I am at the hospital where my mother has just been brought by ambulance. There is no bed yet in the Emergency area so my sister and I sit on chairs in the hallway where she is lies on a stretcher.
“I’ll get us tea” I tell my sister J. who is there with me. And I head off to find the coffee shop.
I order our teas and when I walk over to the condiments area there is a priest carefully placing a lid atop his tea.
I smile at him, take a breath and ask, “Are you just finishing visiting someone at the hospital?”
“Yes,” he replies.
“Do you visit people in hospital a lot?”
“Not as much as I used to. There is a hospital priest who is assigned here,” he tells me.
“Oh…” I hesitate and then quickly add. “My mother was just brought in by ambulance. She’s not on her deathbed but it would make her really happy and give her peace of mind if you were able to come and say hello.”
He doesn’t hesitate at all. “Of course. What room is she in?”
“She’s not in a room,” I tell him. “She’s on a stretcher in the hallway in Emergency.”
His smile is warm and caring. “Then lead the way. I’ll follow you.”
As we walk I tell him how my mother will be so very happy and grateful to see him. “As long as she doesn’t think you’re coming to give her last rites,” I add, nervously.
He laughs and tells me he will keep it light, happy.
By the time we find the corridor in the emergency area where my mother was placed, it is empty. They’ve already found her a cubicle.
Father Wilbert enters the small curtained room with me, takes my mother’s hand and asks if she would like him to say a prayer of well-being.
Her entire being beams. One hand grips the gold crucifix she wears around her neck and she whispers, “Yes. Please.”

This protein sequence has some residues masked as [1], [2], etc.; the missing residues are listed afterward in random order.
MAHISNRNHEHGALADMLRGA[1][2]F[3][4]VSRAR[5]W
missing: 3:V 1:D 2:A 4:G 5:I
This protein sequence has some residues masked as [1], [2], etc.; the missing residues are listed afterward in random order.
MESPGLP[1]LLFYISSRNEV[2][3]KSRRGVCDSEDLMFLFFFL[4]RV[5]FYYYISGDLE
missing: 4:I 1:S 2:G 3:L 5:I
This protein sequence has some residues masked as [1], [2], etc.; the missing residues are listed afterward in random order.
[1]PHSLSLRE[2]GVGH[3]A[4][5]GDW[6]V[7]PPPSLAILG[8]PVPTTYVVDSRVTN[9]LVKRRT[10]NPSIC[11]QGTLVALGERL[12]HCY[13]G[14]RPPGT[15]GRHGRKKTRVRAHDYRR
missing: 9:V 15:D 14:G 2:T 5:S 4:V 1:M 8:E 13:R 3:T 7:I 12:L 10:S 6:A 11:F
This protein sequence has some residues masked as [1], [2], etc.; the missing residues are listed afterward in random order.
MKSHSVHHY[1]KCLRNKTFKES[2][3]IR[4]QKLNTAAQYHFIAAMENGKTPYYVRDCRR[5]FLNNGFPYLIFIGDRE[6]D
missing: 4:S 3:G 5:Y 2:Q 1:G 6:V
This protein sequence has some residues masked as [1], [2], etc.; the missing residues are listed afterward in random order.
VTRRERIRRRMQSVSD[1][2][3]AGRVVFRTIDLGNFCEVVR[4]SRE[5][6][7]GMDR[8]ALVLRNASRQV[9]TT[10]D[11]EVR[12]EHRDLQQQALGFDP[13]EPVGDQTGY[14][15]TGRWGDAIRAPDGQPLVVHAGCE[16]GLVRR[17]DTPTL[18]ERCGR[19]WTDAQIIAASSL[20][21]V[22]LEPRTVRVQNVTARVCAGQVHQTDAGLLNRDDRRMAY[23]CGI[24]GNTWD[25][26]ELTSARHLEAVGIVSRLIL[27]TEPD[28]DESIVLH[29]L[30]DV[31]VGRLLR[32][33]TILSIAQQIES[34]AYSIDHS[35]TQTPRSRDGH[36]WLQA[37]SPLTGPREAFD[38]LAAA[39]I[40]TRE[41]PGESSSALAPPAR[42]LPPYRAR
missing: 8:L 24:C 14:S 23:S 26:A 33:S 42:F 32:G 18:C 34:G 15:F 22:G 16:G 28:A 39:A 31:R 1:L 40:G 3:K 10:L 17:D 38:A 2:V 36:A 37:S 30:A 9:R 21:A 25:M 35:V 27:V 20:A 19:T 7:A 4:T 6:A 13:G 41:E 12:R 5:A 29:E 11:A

And he anoints her and blesses her and prays over her and my sister and I stand on the opposite side of the bed, heads bowed as he says aloud the words of a prayer we have known since young children when my mother would make us kneel in front of the crucifix above the mantel in our living room and pray the rosary. “Our Father who are in Heaven, hallowed by Thy name…”
It is a moment of grace in a frightening situation.
Earlier in the day, the nurse at the lodge where my mother lives had gone to check up on her. “I think you should take your mother for a chest x-ray,” she told my sister when she phoned. “I hear a rattle.”
The rattle was pneumonia. And an infection in her chest cavity. The doctor’s office called an ambulance. My sister called me and we both met at Emergency.
When the Emerg Dr. came to see her, she took one look at my mother’s tiny body and said, “You are just a wee mite, aren’t you?”
And she is. Her bones protrude. Her skin is sunken in the cavities between the edges.
“She doesn’t eat much,” I told the doctor.
“I can see,” she replied and as she left, she smiled and said, “I think there comes an age when we get to be grouchy if we want.”
“My mother is never grouchy,” I told the doctor. “Just sad. Very, very sad.”
She was admitted last night. Tiny. Frail. She is receiving the best of care.
My eldest daughter and my middle sister arrive next week. They were already booked to come and celebrate mom’s 92nd birthday on the 30th.
“Should I change my flight?” they both asked when I spoke with them.
“Let’s wait to see what happens at the hospital,” I tell them.
The admitting doctor was optimistic. The antibiotics should kick in within 48 hours and she should feel the improvement within a few short days.
She should be home for her birthday.
We will all be together to celebrate.
And she will not be grouchy. It is not who she is. It is not who she has ever been.
She will be sad, and I believe, within that sadness, will be the joy of having her three daughters, two of her four granddaughters, as well as their husbands and boyfriends around her to celebrate her special day.
And in that joy she will be embraced by what she cherishes the most, family.